In some implementations, the system 502 does not have any user interface devices. In other implementations, the system 502 includes one or more user interface devices. Examples of user interface devices 520 include a display, a camera, a speaker, a microphone, a tactile feedback device, a keyboard, and a mouse. The system 502 can store instructions that implement operations associated with the modules described above, for example, on the computer readable medium 516 or one or more additional devices 514, for example, one or more of a floppy disk device, a hard disk device, an optical disk device, or a tape device.

Embodiments of the subject matter and the operations described in this specification can be implemented in digital electronic circuitry, or in computer software, firmware, or hardware, including the structures disclosed in this specification and their structural equivalents, or in combinations of one or more of them. Embodiments of the subject matter described in this specification can be implemented as one or more computer programs, i.e., one or more modules of computer program instructions, encoded on computer storage medium for execution by, or to control the operation of, data processing apparatus. Alternatively or in addition, the program instructions can be encoded on an artificially-generated propagated signal, e.g., a machine-generated electrical, optical, or electromagnetic signal, that is generated to encode information for transmission to suitable receiver apparatus for execution by a data processing apparatus. A computer storage medium can be, or be included in, a computer-readable storage device, a computer-readable storage substrate, a random or serial access memory array or device, or a combination of one or more of them. Moreover, while a computer storage medium is not a propagated signal, a computer storage medium can be a source or destination of computer program instructions encoded in an artificially-generated propagated signal. The computer storage medium can also be, or be included in, one or more separate physical components or media (e.g., multiple CDs, disks, or other storage devices).

The operations described in this specification can be implemented as operations performed by a data processing apparatus on data stored on one or more computer-readable storage devices or received from other sources.

The term “data processing apparatus” encompasses all kinds of apparatus, devices, and machines for processing data, including by way of example a programmable processor, a computer, a system on a chip, or multiple ones, or combinations, of the foregoing The apparatus can include special purpose logic circuitry, e.g., an FPGA (field programmable gate array) or an ASIC (application-specific integrated circuit). The apparatus can also include, in addition to hardware, code that creates an execution environment for the computer program in question, e.g., code that constitutes processor firmware, a protocol stack, a database management system, an operating system, a cross-platform runtime environment, a virtual machine, or a combination of one or more of them. The apparatus and execution environment can realize various different computing model infrastructures, such as web services, distributed computing and grid computing infrastructures.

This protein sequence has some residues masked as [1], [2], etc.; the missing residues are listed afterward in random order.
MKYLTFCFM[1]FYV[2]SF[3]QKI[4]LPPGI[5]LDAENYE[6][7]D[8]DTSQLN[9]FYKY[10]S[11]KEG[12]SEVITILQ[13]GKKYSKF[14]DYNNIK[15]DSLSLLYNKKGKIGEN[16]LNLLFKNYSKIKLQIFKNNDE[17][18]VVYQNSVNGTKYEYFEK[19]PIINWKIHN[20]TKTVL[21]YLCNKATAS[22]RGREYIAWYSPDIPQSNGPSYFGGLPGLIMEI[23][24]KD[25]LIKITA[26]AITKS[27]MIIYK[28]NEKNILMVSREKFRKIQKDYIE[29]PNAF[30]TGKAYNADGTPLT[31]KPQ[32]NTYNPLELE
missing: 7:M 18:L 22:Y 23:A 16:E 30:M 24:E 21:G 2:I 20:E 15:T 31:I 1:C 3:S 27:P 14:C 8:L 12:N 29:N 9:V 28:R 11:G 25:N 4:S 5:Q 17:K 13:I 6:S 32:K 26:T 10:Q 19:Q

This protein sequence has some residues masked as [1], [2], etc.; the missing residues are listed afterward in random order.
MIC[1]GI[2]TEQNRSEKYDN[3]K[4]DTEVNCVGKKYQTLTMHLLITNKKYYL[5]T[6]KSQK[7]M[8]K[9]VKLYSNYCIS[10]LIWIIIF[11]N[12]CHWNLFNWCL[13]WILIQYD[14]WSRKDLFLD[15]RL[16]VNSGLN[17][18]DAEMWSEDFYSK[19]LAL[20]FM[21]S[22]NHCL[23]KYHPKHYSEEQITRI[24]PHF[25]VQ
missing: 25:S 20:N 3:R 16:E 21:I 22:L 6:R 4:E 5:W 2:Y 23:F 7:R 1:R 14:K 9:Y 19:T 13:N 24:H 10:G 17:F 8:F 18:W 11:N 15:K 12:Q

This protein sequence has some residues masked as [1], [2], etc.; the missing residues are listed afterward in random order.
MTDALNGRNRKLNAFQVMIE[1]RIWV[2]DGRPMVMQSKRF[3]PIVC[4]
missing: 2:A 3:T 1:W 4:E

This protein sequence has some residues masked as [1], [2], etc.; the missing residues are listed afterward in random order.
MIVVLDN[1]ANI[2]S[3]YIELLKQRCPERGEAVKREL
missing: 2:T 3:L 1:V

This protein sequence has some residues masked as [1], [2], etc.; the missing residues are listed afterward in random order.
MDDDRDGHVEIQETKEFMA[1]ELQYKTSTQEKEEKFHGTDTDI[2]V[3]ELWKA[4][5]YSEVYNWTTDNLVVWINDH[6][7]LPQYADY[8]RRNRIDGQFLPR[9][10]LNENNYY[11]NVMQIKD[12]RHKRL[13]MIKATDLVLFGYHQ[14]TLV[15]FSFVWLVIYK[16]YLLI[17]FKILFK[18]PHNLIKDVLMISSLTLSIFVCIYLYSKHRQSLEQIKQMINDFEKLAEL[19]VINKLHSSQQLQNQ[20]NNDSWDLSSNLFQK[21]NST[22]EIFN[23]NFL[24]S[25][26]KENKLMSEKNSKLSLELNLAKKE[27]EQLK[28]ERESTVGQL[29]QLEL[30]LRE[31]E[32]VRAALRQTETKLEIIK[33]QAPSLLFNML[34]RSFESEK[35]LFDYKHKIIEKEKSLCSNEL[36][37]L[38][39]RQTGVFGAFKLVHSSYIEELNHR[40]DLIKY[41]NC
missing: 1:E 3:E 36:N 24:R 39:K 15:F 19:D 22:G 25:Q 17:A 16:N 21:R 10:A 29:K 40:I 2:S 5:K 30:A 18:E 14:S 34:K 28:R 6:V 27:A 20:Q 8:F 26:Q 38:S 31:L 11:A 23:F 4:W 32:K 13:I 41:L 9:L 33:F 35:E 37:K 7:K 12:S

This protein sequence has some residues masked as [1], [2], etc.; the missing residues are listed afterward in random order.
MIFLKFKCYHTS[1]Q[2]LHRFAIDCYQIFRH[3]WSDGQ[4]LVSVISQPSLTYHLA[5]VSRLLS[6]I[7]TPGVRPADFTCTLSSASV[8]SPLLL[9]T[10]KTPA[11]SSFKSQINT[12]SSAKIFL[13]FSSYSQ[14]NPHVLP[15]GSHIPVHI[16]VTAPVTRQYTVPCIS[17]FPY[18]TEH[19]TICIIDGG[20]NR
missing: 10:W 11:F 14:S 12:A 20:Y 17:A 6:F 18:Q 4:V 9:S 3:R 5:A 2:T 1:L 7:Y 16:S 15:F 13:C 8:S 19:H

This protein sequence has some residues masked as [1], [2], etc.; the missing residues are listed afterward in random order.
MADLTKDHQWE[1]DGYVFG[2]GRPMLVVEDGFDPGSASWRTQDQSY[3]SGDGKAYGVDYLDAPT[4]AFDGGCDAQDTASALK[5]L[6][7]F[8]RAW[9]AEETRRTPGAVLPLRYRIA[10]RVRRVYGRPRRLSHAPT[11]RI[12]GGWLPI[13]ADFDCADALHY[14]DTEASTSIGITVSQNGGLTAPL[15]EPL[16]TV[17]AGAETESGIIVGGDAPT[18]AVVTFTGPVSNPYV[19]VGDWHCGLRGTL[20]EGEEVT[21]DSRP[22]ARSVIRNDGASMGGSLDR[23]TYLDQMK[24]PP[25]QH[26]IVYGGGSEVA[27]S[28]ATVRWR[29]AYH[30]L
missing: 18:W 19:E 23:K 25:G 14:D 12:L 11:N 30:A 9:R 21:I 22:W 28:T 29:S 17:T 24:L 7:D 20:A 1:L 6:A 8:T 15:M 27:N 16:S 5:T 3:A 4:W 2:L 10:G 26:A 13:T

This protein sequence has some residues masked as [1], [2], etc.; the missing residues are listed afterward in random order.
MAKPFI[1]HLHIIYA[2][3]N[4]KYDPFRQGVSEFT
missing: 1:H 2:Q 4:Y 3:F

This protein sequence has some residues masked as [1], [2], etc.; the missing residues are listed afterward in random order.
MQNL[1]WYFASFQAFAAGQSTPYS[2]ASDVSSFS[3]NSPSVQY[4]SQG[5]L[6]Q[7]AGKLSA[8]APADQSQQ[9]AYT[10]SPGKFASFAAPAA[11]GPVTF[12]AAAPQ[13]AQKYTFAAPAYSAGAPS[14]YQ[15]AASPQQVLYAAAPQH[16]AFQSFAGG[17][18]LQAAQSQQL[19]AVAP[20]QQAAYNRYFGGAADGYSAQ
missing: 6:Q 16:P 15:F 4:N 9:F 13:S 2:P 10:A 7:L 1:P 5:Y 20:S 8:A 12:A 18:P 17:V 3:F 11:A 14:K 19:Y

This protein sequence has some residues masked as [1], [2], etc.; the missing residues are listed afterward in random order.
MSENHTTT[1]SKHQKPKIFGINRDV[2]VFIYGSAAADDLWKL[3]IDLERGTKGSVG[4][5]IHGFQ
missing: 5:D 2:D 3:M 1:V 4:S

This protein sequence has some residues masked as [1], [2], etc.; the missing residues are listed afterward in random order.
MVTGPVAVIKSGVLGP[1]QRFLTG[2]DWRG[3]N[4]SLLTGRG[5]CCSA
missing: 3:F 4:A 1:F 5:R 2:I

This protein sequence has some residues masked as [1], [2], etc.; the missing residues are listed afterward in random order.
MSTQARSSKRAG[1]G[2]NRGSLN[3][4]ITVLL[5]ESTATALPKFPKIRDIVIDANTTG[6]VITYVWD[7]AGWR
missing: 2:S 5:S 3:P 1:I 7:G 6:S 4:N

A computer program (also known as a program, software, software application, script, or code) can be written in any form of programming language, including compiled or interpreted languages, declarative or procedural languages, and it can be deployed in any form, including as a stand-alone program or as a module, component, subroutine, object, or other unit suitable for use in a computing environment. A computer program may, but need not, correspond to a file in a file system. A program can be stored in a portion of a file that holds other programs or data (e.g., one or more scripts stored in a markup language document), in a single file dedicated to the program in question, or in multiple coordinated files (e.g., files that store one or more modules, sub-programs, or portions of code). A computer program can be deployed to be executed on one computer or on multiple computers that are located at one site or distributed across multiple sites and interconnected by a communication network.